By Jayette Bolinski | Illinois Statehouse News
SPRINGFIELD — A $2.5-million settlement check from the Illinois State Police to former death row inmate Randy Steidl must be in hand by June 15, according to records in a civil rights lawsuit pending in federal court.
Monique Bond, state police spokeswoman, could not verify whether the agency anticipates any problems getting the settlement money to Steidl by the deadline specified in federal court documents.
“All I can confirm at this time is that the settlement has been approved,” Bond said.
She also was unable to say how the money will be transferred to Steidl or to whom the check, if there is a check, would be made out.
The settlement was approved in October, but the General Assembly had to appropriate the funds, which will come from the fiscal 2013 budget.
Steidl, who turned 60 last year, spent more than 17 years in prison — 12 on death row — for the 1986 killings of newlyweds Dyke and Karen Rhoads in their Paris, Ill., home. The two were stabbed to death and their house set on fire.
Steidl was one of two men arrested, tried and convicted for the murders, despite numerous problems with evidence and witnesses. In addition, a former state police investigator, Lt. Michale Callahan, later said he believed Steidl and his co-defendant, Herb Whitlock, were railroaded by authorities and that higher-ups in the Illinois State Police and state government tried to cover up the problems.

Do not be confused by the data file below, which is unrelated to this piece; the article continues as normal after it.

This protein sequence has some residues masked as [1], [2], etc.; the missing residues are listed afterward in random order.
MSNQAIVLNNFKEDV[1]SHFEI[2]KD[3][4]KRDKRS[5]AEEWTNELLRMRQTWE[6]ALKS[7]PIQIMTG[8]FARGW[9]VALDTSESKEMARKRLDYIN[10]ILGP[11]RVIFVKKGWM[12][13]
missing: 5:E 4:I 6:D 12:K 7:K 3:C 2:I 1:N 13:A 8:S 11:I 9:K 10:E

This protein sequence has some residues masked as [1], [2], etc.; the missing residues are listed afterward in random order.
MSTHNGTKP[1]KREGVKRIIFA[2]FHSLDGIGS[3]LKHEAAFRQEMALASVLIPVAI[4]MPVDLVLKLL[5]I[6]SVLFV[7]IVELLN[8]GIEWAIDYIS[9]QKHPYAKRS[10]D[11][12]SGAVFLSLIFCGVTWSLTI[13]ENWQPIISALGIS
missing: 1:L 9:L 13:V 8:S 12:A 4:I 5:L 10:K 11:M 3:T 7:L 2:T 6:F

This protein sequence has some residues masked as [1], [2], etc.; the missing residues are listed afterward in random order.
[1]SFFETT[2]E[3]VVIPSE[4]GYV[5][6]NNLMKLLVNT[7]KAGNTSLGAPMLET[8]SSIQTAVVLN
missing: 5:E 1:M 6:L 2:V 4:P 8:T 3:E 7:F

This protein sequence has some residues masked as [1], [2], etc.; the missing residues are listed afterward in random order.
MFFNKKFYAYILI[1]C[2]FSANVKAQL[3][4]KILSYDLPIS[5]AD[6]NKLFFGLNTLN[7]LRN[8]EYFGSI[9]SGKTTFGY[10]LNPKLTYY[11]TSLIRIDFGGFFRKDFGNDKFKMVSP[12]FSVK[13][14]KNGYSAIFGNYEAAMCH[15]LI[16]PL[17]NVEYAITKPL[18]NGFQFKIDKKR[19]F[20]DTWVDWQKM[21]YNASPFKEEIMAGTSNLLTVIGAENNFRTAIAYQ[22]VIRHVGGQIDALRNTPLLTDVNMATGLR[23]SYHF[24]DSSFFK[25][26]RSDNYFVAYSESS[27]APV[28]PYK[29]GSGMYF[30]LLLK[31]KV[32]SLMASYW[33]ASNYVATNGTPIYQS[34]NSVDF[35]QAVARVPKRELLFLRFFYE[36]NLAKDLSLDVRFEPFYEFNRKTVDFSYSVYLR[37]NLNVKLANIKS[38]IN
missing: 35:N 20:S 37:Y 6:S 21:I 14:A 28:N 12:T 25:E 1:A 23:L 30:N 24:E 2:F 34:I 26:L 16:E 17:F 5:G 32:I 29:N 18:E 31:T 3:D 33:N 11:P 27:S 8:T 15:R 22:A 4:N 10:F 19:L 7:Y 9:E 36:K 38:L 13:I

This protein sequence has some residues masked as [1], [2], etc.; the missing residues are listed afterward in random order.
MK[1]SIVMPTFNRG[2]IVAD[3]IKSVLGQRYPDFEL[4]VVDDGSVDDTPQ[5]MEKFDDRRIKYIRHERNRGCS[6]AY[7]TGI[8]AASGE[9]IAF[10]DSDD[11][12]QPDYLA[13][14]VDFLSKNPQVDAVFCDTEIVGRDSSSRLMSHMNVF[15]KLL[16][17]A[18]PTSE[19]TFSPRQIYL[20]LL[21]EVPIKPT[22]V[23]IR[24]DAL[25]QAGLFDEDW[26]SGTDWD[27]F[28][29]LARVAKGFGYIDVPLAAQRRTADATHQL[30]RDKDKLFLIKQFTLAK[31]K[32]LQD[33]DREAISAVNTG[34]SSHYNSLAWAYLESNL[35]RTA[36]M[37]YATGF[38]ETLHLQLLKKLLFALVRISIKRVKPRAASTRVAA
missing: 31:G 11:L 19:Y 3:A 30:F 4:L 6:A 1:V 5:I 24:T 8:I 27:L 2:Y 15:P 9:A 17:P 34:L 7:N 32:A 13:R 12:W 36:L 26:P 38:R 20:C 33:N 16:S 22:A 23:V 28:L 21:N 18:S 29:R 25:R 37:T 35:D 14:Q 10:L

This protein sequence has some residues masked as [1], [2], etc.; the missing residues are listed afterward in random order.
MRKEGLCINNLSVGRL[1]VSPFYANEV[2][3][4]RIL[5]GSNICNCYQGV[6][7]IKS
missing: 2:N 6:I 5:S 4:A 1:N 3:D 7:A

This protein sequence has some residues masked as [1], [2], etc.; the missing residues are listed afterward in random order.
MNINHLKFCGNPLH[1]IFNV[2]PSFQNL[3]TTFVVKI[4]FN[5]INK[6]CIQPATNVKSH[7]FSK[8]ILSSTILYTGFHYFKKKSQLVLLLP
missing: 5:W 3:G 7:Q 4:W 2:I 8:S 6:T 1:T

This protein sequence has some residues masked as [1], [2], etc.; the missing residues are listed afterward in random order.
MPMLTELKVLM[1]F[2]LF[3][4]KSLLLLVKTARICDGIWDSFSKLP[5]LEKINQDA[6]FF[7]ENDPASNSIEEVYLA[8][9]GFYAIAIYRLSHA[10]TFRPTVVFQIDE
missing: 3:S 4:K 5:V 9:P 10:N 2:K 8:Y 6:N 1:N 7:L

A judge eventually ordered Steidl to be either freed or retried, and the Attorney General’s Office refused to try him again. He was released from prison in May 2004. Whitlock was released in 2008.
Steidl in 2005 sued numerous officials — including state police investigators, the east-central Illinois City of Paris, Paris police officers and former Edgar County State’s Attorney Michael McFatridge — in federal court for wrongful conviction, false imprisonment, depriving him of a fair trial, malicious prosecution, conspiracy and emotional distress.
The settlement with the Illinois State Police means the agency will be dropped as a defendant in the lawsuit, which still is pending against some of the other defendants.
Flint Taylor, an attorney with People’s Law Office in Chicago that represents Steidl, said the state has agreed to pay the settlement by June 15.
“We’re hopeful that’s going to happen. We’re in contact with the lawyers for the state, and they’re making every effort to comply,” he said.
He said Steidl has referred to the state police investigators as “criminals with badges.”
“He’s very pleased that the state recognized their role in the frame-up with this settlement, and he’s very much looking forward to going to trial against (the other defendants) if they don’t settle the case at a later time,” Taylor said.
Bond, in previous published reports, said the settlement does not equate to an admission of wrongdoing by the Illinois State Police.
The Illinois State Police remains a defendant in Whitlock’s federal lawsuit. As of the fall, the Illinois State Police had spent more than $3.7 million to defend itself in the lawsuits, according to published reports.
Jayette Bolinski can be reached at firstname.lastname@example.org.